We’ve discussed how to set goals and how to attain them, but how do you keep the momentum going? You may have noticed that you start out strong, and you really want to reach the finish line, but then life happens. Maybe you get ill, or you lose your job, or your mother comes for an extended visit, or your kids are out of school for the summer and you need to keep them busy – any of these things, and a million more, could get you off track. And if you’re human, usually when you get off track, you start to think that you’ve already failed, so what is the point of getting back on the bus? Or maybe you feel you’ve gotten so far off center that you’re never going to get back, so you might as well scrap the whole thing and start again with something else. Both of those might be the right thing to do, but ask yourself: “Is that really true?” The easiest way to get back on track, of course, is to notice it early and self-correct without judgment. Just go back to where you got off your mark. This is not how it usually happens, however, so if it’s been a little longer, re-assess your initial goal and re-invent it to be something more manageable for your current situation. You may find that this keeps happening to you. You start a goal and then never finish or keep putting it off. This is where your support network is valuable. Look around at the people already in your life who possess the qualities or behaviors you would like to change within yourself. Ask them if they are willing to support you in your goal. You may have to ask them to hold you accountable when you get off track – but make sure they can do this in an uplifting and supportive way, not a critical or demeaning way. (This might be the right time to hire me as a coach!)Having 3-5 like-minded and like-acting people around you to influence you in a positive way will help bring the results you want. Different people have different perspectives, so it may be good to consult more than one person with the same issue. According to the research, it can take doing an activity 7, 30, 100, or 1000 times before it becomes a habit. No one really knows exactly how the brain works, but we do know that repetition forms habits. The more you repeat a new behavior, the more likely it is to become a long-lasting habit. Positive feedback is also a strong motivator to keep you on track. If you can see the results of your behaviors, and you like what you see, you’ll keep the momentum.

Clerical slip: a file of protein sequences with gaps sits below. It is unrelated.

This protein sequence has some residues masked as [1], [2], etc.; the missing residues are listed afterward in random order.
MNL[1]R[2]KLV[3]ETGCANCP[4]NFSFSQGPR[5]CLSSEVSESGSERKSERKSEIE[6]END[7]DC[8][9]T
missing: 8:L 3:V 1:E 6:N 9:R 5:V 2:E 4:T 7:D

Good luck with your next goal!